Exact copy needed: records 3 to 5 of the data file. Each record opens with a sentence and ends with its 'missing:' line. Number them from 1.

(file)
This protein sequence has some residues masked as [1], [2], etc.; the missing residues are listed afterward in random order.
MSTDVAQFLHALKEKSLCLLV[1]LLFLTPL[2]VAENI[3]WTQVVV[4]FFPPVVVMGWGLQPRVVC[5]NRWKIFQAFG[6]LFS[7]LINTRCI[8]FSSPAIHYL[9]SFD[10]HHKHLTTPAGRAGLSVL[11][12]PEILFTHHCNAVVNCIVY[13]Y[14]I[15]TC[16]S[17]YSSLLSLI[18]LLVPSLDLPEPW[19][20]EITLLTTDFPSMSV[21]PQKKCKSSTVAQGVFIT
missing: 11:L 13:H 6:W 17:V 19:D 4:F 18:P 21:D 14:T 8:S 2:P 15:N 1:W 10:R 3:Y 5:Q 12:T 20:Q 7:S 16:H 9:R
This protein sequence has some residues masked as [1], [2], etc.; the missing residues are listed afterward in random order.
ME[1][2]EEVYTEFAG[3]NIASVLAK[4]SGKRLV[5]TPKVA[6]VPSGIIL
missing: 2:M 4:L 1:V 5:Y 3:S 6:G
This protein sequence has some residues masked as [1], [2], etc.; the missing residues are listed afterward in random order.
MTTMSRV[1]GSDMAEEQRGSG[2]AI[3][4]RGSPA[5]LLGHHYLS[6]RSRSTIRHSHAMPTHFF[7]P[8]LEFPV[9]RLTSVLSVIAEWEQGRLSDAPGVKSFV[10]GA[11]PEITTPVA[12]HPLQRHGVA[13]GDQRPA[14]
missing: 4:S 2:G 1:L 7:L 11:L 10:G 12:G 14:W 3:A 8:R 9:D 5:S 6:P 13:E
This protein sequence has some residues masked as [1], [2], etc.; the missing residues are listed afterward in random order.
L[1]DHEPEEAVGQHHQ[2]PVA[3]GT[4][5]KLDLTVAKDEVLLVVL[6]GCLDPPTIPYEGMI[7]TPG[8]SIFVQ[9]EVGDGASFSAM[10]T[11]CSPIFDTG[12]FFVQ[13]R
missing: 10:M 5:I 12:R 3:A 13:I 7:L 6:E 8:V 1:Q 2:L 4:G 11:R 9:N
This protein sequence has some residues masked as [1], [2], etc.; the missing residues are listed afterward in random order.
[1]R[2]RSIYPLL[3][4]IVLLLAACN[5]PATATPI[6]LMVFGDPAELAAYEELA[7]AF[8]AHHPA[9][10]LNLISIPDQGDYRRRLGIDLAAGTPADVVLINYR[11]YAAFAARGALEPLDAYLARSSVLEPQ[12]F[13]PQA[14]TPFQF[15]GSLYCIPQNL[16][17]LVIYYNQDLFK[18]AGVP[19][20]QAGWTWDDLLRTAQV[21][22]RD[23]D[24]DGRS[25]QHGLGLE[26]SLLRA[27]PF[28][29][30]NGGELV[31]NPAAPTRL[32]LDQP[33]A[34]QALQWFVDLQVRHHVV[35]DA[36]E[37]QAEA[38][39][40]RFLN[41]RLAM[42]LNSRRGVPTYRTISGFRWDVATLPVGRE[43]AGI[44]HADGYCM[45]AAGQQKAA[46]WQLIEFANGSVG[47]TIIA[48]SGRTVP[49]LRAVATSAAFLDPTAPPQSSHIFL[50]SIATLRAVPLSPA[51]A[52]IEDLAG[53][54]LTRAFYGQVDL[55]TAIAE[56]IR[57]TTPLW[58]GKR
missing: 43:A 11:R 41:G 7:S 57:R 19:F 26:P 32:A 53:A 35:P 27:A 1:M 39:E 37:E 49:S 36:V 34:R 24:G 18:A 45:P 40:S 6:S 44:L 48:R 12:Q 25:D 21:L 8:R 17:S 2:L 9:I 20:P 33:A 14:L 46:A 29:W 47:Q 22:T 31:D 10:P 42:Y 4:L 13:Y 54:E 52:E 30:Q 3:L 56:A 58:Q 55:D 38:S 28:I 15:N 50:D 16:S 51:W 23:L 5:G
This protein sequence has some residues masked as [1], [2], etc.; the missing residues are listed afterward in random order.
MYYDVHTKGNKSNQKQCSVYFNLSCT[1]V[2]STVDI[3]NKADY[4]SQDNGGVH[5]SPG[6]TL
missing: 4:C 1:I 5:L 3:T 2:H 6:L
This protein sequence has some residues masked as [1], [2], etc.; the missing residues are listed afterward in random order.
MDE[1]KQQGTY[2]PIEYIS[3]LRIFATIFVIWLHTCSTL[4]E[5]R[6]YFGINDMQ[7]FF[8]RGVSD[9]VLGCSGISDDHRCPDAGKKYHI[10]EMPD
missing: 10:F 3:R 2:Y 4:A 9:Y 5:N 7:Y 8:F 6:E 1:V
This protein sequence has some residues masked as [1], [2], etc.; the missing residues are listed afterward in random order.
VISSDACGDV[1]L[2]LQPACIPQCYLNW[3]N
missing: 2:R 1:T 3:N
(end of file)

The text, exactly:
This protein sequence has some residues masked as [1], [2], etc.; the missing residues are listed afterward in random order.
MTTMSRV[1]GSDMAEEQRGSG[2]AI[3][4]RGSPA[5]LLGHHYLS[6]RSRSTIRHSHAMPTHFF[7]P[8]LEFPV[9]RLTSVLSVIAEWEQGRLSDAPGVKSFV[10]GA[11]PEITTPVA[12]HPLQRHGVA[13]GDQRPA[14]
missing: 4:S 2:G 1:L 7:L 11:L 10:G 12:G 14:W 3:A 8:R 9:D 5:S 6:P 13:E
This protein sequence has some residues masked as [1], [2], etc.; the missing residues are listed afterward in random order.
L[1]DHEPEEAVGQHHQ[2]PVA[3]GT[4][5]KLDLTVAKDEVLLVVL[6]GCLDPPTIPYEGMI[7]TPG[8]SIFVQ[9]EVGDGASFSAM[10]T[11]CSPIFDTG[12]FFVQ[13]R
missing: 10:M 5:I 12:R 3:A 13:I 7:L 6:E 8:V 1:Q 2:L 4:G 11:R 9:N
This protein sequence has some residues masked as [1], [2], etc.; the missing residues are listed afterward in random order.
[1]R[2]RSIYPLL[3][4]IVLLLAACN[5]PATATPI[6]LMVFGDPAELAAYEELA[7]AF[8]AHHPA[9][10]LNLISIPDQGDYRRRLGIDLAAGTPADVVLINYR[11]YAAFAARGALEPLDAYLARSSVLEPQ[12]F[13]PQA[14]TPFQF[15]GSLYCIPQNL[16][17]LVIYYNQDLFK[18]AGVP[19][20]QAGWTWDDLLRTAQV[21][22]RD[23]D[24]DGRS[25]QHGLGLE[26]SLLRA[27]PF[28][29][30]NGGELV[31]NPAAPTRL[32]LDQP[33]A[34]QALQWFVDLQVRHHVV[35]DA[36]E[37]QAEA[38][39][40]RFLN[41]RLAM[42]LNSRRGVPTYRTISGFRWDVATLPVGRE[43]AGI[44]HADGYCM[45]AAGQQKAA[46]WQLIEFANGSVG[47]TIIA[48]SGRTVP[49]LRAVATSAAFLDPTAPPQSSHIFL[50]SIATLRAVPLSPA[51]A[52]IEDLAG[53][54]LTRAFYGQVDL[55]TAIAE[56]IR[57]TTPLW[58]GKR
missing: 43:A 11:R 41:G 7:S 57:R 19:F 26:P 32:A 53:A 35:P 27:A 1:M 39:E 37:E 49:S 36:V 34:R 24:G 18:A 45:P 40:S 6:S 44:L 48:R 12:Q 25:D 21:L 8:R 17:S 2:L 9:I 20:P 33:A 14:L 46:A 29:W 47:Q 22:T 31:D 10:P 42:Y 4:L 13:Y 54:E 52:E 30:Q 3:L 56:A 58:Q 55:D 38:S 28:I 15:N 50:D 16:S 51:W 23:L 5:G